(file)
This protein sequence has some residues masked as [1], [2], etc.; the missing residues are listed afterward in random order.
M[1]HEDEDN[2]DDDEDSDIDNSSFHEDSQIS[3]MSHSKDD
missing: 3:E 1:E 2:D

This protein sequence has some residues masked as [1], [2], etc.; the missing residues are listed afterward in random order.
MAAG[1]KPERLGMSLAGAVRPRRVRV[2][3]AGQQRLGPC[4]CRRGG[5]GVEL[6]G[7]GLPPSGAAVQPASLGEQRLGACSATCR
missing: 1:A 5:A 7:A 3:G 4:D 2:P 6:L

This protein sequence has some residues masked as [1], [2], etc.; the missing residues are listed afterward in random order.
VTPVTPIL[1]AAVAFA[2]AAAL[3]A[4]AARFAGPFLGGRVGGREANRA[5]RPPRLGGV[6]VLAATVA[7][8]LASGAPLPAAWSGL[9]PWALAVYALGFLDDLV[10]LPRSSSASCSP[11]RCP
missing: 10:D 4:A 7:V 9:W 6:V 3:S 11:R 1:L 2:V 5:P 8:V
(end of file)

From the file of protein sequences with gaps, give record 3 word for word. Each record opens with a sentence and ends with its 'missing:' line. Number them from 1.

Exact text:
This protein sequence has some residues masked as [1], [2], etc.; the missing residues are listed afterward in random order.
VTPVTPIL[1]AAVAFA[2]AAAL[3]A[4]AARFAGPFLGGRVGGREANRA[5]RPPRLGGV[6]VLAATVA[7][8]LASGAPLPAAWSGL[9]PWALAVYALGFLDDLV[10]LPRSSSASCSP[11]RCP
missing: 10:D 4:A 7:V 9:W 6:V 3:S 11:R 1:L 2:V 5:P 8:V